So by the beginning of [date] we were all, as a family, much happier than we were when he was at school. He still met up with friends from school every now and then, and he had a large network of other children to learn and play with. We travelled a lot around [regions]

allowing him to experience different places and meet people from different backgrounds. We regularly attended HE nature walks, forest schools and other events, and were frequent visitors to our local library.

The benefits of home education

After just over a year of HE, we can already identify the benefits for our child and our family. He is happier; we are happier. There is no longer the pressure to conform to a system that does not suit us. Our child is calmer, with no anxiety due to school attendance. He feels more empowered, and enjoys making decisions. He has been able to travel and see more of our world than he would from a classroom, and he has begun to regain his former gregarious and inquisitive nature. He knows that he can ask us questions about anything, and we will try to answer them.
As parents, we are also much more relaxed now that we no longer have to fight an uncaring and inflexible system for the wellbeing of our son. We are not teachers, but have taken well to learning teaching methods, and we enjoy the teaching experience. We are both self-employed, working from home, so home education fits well with the freedom and flexibility we have grown accustomed to in our lives.

The effects of COVID-19

COVID-19 changed our lives, just as it did for families of school-educated children. Obviously, we were suddenly unable to meet up with other families, and events and classes were cancelled.
I would like to note that, as responsible parents, we and other HE families had seen the need to social distance long before the government finally enforced it, so we had more or less stopped attending meet-ups and events even before the lockdown came into force. Contrast this to the school system, where children were compelled to continue to mingle in large classes, right up to the belated lockdown.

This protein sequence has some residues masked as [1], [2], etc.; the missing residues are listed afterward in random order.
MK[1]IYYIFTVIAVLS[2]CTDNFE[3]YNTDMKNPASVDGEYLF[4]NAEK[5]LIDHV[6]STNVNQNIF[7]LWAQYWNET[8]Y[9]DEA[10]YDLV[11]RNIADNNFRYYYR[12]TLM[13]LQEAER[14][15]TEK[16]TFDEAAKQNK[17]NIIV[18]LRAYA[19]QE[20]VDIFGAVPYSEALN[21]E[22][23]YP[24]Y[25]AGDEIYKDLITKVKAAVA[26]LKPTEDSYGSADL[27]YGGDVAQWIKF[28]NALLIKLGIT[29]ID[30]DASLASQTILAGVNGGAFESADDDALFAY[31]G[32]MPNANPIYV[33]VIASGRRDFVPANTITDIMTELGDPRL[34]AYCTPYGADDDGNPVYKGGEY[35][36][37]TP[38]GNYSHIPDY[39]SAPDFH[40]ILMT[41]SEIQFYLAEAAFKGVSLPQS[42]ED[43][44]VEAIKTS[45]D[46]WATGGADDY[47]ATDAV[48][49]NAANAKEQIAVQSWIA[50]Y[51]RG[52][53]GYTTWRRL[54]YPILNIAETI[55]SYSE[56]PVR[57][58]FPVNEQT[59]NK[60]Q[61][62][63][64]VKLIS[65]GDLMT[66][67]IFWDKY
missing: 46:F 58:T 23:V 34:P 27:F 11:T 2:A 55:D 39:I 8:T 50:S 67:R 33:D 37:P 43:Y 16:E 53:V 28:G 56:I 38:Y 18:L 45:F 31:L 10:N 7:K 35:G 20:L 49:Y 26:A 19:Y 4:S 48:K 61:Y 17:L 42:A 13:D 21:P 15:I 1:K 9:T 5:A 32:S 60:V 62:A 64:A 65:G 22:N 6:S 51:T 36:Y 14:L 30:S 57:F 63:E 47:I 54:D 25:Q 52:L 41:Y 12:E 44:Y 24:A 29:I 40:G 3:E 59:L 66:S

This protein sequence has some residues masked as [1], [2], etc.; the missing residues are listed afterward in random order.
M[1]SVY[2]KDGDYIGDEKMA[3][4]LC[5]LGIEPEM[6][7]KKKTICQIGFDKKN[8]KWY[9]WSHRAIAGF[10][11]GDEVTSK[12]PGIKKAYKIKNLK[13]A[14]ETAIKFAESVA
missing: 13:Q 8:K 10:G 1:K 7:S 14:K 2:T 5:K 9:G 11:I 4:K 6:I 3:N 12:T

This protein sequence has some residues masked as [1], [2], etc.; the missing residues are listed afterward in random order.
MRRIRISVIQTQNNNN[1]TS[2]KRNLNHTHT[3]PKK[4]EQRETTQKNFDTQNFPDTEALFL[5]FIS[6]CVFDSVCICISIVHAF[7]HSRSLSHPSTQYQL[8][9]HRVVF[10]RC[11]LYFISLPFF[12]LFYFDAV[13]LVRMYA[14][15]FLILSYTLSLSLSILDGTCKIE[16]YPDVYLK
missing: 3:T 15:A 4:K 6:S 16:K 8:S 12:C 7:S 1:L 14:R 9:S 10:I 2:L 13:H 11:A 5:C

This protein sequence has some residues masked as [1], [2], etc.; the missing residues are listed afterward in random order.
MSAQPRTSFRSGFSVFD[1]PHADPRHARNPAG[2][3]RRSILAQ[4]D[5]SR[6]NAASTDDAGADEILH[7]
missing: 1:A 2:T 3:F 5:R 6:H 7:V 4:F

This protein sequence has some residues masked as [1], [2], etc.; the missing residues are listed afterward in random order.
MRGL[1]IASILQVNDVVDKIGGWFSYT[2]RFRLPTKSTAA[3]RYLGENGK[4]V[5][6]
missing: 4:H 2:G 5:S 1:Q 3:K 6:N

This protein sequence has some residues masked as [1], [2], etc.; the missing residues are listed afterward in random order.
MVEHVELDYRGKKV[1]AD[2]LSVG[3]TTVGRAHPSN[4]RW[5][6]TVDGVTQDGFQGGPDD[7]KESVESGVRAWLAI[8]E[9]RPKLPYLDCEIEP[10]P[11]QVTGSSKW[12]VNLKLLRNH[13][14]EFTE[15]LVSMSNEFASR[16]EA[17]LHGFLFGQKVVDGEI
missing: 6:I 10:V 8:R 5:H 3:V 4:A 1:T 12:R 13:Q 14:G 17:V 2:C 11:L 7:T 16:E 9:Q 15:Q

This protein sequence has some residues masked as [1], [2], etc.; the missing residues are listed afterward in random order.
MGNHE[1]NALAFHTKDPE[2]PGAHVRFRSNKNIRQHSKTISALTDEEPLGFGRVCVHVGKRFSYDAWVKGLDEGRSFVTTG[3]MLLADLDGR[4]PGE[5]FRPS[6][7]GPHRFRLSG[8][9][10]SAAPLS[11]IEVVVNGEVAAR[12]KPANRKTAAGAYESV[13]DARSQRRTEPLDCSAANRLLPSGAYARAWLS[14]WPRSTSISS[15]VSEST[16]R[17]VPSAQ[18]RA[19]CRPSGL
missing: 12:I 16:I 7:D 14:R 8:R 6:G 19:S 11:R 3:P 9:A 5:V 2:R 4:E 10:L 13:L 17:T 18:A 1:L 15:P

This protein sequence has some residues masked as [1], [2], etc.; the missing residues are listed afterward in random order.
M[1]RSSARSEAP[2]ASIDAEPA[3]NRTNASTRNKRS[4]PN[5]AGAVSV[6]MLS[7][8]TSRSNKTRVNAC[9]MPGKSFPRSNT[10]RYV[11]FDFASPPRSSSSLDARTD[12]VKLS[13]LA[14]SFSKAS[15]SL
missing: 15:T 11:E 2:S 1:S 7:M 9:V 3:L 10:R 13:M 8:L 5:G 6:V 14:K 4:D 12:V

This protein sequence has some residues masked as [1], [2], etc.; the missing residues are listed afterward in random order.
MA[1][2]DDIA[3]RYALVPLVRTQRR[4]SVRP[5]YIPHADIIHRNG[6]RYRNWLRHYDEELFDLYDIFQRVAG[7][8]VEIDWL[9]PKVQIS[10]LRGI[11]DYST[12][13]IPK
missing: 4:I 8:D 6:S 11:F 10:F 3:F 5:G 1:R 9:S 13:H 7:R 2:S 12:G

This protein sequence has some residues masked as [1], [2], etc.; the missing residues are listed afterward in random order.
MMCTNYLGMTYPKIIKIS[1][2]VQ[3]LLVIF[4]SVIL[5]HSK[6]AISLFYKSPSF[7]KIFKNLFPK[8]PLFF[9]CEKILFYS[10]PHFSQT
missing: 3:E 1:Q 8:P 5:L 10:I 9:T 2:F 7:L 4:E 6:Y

One problem with home-education under COVID has been that we are less able to arrange events whilst complying with the confusing and ever-changing regulations imposed by the government. While some events have started to take place again, the need to risk-assess and document procedures has put many people off arranging the ad hoc, casual meet-ups that were such a strong part of the HE scene. We really miss this aspect.

What we could do with to help us is to have more freedom to arrange events and meet-ups without fear of possible legal action. After all, if school children can be in close classroom contact with their “bubble” of 60+ other children, plus those children’s parents, teachers and other staff, then it seems ridiculous that a much smaller group of HE children and their parents aren’t allowed to come together in one place (usually outdoors). The new lockdown rules are aimed at curbing irresponsible behaviour by those who seem oblivious to the dangers of COVID and who insist on meeting up in large groups with no social distancing whatsoever (parties, pubs, clubs, mass events). Most HE families are responsible, intelligent people who are very aware of the risks of COVID, and take precautions. Yet they are being penalised for the irresponsible behaviours of others. Even before COVID, most HE events and meet-ups were small affairs – perhaps only a dozen children plus their parents.

We worry that the government will use the COVID emergency as an opportunity to clamp down on home education, given its long record of dictating and enforcing policy to schools. One thing that we definitely do not want is more government or Local Authority interference in the way we educate our children. Any attempt to implement greater regulation will be hugely unpopular and will be fought.

We have no doubt that home education is best for our child, and have no regrets about removing him from a dysfunctional school system.


[member of the public]

November 2020